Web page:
New Car Launches: MINI, IKEA

Jalopnik found a new mini site Ikea has launched to showcase the reveal of a ‘concept car’. The wrapped vehicle is called Leko. Jalopnik translated some of the French on the intro page which says the concept car is a modular design which can operate as a coupe or as a convertible, and has the full backing of the World Wildlife Fund France. Rumor is that the car will be sold flat-packed and assembled with only an allen wrench. The site counts down to a few moments before April 1st.
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IKEA promises Joy, Hope, Love and Peace.

Well, of course they do. I just came across this IKEA campaign, which spanned spectacular billboards – somewhat redolent of the Absolut ones from 1999 – and magazines. (I think these were done by Zig in Toronto)

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Just for sh-ts and kicks, here’s the Absolut Billboard from 1999. Coincidentally the furniture on this was also from IKEA.

Absolut New York

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Three Types of Retail Experience

J.Crew’s latest Manhattan store (the brand’s first men’s shop), pays tribute to classic American workwear. The 935-square-foot outpost is housed in the former digs of Liquor Store Bar, and retains the feel (if not the drunken good times) of its previous incarnation; the bar and bathrooms are intact, and whiskey bottles adorn its dark wood walls.
On offer are specialty pieces from J.Crew’s men’s collection, Thomas Mason shirts, Globe-Trotter luggage, and a selection of vintage items that round out the space’s quirky aesthetic (think tie-bars, first-edition books, and vinyl LPs). Thank Jack Spade cofounder Andy Spade for the look—J.Crew consulted with him to help curate the goods and, apparently, the lifestyle that goes along with them: The new store’s sponsoring a series of workshops based on Spade and business partner Anthony Sperduti’s forthcoming book, What a Man Should Know (Chess, wine, and figure-drawing, among other things apparently)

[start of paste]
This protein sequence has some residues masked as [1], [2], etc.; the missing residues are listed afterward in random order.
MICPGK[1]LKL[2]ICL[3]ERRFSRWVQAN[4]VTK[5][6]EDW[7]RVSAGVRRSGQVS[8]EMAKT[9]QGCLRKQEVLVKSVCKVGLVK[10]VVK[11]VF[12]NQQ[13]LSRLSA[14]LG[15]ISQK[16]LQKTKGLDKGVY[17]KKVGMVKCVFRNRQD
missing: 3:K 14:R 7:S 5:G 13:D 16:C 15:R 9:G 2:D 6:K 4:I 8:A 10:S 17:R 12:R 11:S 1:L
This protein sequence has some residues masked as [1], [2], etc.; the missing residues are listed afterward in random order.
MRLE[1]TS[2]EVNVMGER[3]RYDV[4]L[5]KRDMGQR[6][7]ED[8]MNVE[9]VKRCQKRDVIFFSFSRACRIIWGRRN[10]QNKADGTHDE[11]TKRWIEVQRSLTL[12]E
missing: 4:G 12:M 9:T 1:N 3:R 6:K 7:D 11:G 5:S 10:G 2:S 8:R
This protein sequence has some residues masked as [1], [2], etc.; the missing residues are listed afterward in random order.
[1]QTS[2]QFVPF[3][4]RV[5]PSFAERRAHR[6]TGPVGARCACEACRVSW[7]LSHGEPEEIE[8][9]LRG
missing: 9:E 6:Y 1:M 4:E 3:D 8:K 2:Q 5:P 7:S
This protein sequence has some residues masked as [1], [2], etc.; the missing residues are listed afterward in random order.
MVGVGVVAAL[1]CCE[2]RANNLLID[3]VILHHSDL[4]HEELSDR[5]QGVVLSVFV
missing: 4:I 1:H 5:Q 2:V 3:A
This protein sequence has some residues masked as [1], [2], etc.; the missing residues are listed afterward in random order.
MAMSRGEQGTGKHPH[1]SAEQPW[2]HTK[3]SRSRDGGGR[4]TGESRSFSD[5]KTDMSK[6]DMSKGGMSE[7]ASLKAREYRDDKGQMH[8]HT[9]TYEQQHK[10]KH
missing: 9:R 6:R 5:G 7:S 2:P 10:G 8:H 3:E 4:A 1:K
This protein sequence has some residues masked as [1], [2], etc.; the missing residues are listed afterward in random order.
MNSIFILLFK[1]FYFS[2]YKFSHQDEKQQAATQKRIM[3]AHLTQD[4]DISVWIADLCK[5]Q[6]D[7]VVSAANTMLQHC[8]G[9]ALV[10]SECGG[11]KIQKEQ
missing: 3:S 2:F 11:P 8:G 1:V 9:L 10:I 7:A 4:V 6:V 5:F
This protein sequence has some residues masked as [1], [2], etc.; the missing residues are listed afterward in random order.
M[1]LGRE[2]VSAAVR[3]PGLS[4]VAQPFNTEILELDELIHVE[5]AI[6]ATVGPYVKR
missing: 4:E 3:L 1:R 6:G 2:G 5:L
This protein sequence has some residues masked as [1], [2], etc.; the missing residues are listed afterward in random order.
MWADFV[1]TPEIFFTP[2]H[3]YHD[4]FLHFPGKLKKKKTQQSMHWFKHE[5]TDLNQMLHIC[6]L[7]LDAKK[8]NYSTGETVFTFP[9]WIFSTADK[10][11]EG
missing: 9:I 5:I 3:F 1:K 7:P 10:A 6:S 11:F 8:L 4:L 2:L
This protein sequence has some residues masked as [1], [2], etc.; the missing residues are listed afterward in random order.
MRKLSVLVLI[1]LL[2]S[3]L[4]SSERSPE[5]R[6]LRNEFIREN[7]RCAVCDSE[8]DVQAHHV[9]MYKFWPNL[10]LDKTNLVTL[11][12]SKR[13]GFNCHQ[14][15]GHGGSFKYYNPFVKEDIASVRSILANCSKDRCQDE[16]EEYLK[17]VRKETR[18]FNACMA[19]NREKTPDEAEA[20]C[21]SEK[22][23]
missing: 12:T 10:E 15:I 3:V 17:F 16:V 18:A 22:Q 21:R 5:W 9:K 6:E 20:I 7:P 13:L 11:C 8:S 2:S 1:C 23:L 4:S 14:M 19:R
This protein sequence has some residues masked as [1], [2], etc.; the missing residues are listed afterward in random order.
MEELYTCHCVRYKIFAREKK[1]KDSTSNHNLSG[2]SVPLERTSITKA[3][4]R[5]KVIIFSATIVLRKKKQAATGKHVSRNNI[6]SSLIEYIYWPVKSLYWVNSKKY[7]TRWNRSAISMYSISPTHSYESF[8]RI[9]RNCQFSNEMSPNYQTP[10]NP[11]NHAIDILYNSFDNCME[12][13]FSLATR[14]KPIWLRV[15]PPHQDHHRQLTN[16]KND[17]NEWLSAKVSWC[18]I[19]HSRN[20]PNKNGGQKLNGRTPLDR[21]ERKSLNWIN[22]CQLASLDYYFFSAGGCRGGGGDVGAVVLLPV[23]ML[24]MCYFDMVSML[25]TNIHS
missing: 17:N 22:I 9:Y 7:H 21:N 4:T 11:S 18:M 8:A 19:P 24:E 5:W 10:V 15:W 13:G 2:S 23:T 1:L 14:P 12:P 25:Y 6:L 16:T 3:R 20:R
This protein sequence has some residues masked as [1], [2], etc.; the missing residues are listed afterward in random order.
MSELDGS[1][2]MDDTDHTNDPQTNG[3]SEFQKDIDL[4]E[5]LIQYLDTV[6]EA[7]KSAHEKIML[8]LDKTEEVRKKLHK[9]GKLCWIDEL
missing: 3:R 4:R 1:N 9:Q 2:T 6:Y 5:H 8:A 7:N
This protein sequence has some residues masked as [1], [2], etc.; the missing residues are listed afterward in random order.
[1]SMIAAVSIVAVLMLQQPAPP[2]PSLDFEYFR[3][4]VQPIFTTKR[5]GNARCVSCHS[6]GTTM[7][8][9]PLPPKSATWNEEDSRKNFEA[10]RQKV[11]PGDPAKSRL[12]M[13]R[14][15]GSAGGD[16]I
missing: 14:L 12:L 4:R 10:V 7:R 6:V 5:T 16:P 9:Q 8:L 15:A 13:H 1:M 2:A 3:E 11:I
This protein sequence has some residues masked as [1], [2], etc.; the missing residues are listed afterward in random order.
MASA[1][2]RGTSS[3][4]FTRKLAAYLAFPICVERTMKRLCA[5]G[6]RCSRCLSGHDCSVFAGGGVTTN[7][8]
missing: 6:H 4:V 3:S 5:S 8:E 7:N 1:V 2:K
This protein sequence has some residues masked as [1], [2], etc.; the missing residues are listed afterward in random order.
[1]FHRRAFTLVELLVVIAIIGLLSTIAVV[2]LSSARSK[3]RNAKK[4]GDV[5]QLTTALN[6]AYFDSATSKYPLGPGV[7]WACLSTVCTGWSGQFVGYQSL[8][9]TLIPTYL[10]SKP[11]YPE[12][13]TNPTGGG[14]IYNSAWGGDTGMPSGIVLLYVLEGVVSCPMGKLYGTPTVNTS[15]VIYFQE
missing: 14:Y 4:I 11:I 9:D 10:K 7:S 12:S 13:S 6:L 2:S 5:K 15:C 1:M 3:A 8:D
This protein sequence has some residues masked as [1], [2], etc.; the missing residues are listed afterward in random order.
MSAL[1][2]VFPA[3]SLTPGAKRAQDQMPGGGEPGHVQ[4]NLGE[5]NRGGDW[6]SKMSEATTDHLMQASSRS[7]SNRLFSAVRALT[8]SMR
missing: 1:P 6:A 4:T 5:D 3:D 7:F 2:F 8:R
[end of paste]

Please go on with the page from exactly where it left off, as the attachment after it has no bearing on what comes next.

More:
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Nashville residents looking for Swedish design at low prices don’t have access to a local IKEA; the nearest blue-and-green big box is in Atlanta. So two friends decided to bring IKEA to Tennessee by taking orders from customers and driving down to Atlanta to pick up the goods. Customers submit their orders on modernash.com, listing item numbers, colours, etc. Modernash brings the goods to its Nashville storage facility, where customers can pick up their orders (the company also offers home delivery for an additional USD 50).
ModerNash’s shipping rates are significantly lower than those charged by IKEA, ranging from 20–29% of a customer’s total purchase amount.The company also assembles furniture for USD 25/hour, handles returns (even for customers who didn’t order through ModerNash), and partners with other local companies that design and install IKEA kitchens. Last but not least, it keeps a small number of popular items in stock for immediate pick-up or delivery.

modernash

Best Buy has installed vending machines at 8 major US airports. It’s a pilot program for the company’s new Best Buy Express kiosks, which are large vending machines that carry cell phone and computer accessories, digital cameras, flash drives, MP3 players, headphones, gaming devices, travel adapters, and other items that are likely to appeal to customers on the go. Prices are similar to those in Best Buy stores.